Investing as a hobby

Time. We never have enough of it, and we frequently look back wishing for a few hours more per week. The Bureau of Labor Statistics surveys time spent in selected activities for Americans by employment status and sex (see below table). Approximately three hours per day is left for leisure. If you’re like me, you might be thinking that you have far less than three hours per day of leisure time.

Knowing the scarcity of free time in our lives, is investing a worthwhile “hobby” or free time activity? We all know the friend who supposedly bought stock in Apple fifteen years ago only to turn a modest sum of money into a small fortune. This could’ve been you, right? If you’re lucky enough to retire early, you might even think you could take up investing as a hobby and pastime. Here’s a few issues to consider before embarking on such a path.

1. Picking winners, let alone extreme winners like Amazon or Apple is highly unlikely. A recent JP Morgan study cited some startling statistics on Russell 3000 companies since 1980. Over this nearly 40 year time period, roughly 40% of all stocks have suffered a permanent 70%+ decline from their peak value. Further, the return on the median stock since its inception vs. an investment in the Russell 3000 Index was -54%. Two-thirds of all stocks under-performed vs. the Russell 3000 Index, and for 40% of all stocks, their absolute returns were negative.

That’s not to say picking an extreme winner was impossible. The study showed that 7% of the universe generated a lifetime return two standard deviations above the mean return.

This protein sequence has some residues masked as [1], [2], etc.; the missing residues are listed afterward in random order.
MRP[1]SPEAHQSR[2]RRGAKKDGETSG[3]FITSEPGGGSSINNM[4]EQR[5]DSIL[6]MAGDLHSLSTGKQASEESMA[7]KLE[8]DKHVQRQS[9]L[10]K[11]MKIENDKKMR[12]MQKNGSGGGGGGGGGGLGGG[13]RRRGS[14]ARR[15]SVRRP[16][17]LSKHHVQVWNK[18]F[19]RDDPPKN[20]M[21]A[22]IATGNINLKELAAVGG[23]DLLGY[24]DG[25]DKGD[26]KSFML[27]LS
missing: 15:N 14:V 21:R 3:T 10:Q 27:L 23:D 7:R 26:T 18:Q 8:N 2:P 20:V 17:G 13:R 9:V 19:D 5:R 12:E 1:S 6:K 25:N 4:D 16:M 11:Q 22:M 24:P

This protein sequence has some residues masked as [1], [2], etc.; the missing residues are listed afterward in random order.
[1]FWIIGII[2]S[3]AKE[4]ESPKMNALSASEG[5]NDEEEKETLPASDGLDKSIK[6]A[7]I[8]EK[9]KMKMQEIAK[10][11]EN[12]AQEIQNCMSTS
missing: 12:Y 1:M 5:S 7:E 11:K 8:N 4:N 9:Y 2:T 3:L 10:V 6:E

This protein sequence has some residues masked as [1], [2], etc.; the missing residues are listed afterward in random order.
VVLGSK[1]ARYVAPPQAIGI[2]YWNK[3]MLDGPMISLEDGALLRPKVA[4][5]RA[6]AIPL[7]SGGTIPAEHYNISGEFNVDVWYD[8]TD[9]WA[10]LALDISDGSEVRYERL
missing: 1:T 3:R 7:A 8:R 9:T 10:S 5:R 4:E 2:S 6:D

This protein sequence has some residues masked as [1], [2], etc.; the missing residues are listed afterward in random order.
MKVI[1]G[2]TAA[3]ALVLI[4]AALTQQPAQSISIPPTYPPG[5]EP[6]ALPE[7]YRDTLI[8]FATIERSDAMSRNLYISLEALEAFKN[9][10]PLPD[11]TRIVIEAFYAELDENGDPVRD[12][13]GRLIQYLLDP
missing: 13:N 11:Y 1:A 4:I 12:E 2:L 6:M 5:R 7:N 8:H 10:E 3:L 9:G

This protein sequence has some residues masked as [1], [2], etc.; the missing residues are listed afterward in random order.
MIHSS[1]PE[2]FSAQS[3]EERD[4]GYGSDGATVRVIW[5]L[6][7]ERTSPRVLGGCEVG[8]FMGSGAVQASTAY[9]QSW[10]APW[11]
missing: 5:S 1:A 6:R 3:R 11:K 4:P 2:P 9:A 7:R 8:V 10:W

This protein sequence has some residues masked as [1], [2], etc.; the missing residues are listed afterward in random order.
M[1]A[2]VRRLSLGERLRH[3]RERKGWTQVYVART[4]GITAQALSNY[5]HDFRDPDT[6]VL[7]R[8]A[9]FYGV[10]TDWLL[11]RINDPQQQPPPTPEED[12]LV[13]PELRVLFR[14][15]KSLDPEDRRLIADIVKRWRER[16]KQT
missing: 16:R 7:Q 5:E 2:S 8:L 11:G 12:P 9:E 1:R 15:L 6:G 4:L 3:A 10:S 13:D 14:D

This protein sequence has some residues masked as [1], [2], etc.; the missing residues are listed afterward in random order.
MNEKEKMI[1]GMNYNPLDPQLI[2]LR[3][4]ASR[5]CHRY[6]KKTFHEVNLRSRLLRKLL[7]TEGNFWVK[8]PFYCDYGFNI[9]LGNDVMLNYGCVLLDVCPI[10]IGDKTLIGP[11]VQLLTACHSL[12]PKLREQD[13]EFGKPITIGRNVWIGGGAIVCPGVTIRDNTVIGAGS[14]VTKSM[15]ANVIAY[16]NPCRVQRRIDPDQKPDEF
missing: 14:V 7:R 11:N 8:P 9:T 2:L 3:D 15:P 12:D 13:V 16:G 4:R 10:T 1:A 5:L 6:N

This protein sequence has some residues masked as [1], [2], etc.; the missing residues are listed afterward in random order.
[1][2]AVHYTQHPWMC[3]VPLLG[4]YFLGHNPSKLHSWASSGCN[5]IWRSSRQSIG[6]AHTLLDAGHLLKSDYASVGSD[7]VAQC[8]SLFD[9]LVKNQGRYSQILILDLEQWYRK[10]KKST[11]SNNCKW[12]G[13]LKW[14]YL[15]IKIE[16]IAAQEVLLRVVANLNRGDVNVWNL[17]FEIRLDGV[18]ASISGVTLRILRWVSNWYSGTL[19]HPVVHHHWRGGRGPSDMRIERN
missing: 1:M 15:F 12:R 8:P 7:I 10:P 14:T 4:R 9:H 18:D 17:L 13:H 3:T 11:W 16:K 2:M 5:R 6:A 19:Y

2. You’re likely at an informational disadvantage: This is not always the case as people can have insight into certain industries through their career, but on average, you’re most likely to be at an informational disadvantage versus professional investors. Just in New York alone, there are almost 1,300 hedge funds managing over $1.2T of assets. Mutual funds total over 9,300 with 43% focusing on US equities. These investors are far from infallible and are frequently wrong, but their primary job is to research and invest in companies they believe have a good chance to outperform.

3. Hobbies are meant to be regular and enjoyable: Unlike reading a book or playing a round a golf, successful investing often involves doing little or nothing for long periods of time. Moreover, over-trading can become a drag to investor performance. Eugene Fama once said, “Your money is like a bar of soap. The more you handle it, the less you’ll have.” Many average investors like to tinker with their portfolios, particularly in periods of volatility. These periods of panic can be devastating. A study by Dalbar found that the average investor earned 5% worse than the S&P 500 in 2018 due to poor market timing and over-trading.

So, what now?

It’s important to point out that I am not advocating for individual investors to remain uninformed about their investments and financial plan. Understanding and getting comfortable with an asset allocation that meets your goals, time frame, and financial situation will help you live through periods of market volatility.

Where investing as a hobby might be sensible is with a small amount of your assets that you can afford to lose, and that you can handle psychologically. Being under the illusion that diving into investing in a meaningful way will result in above average performance is dangerous and likely to end poorly based on historical studies. Stay informed and in the loop, but I would think long and hard before deciding to make investing a day to day hobby.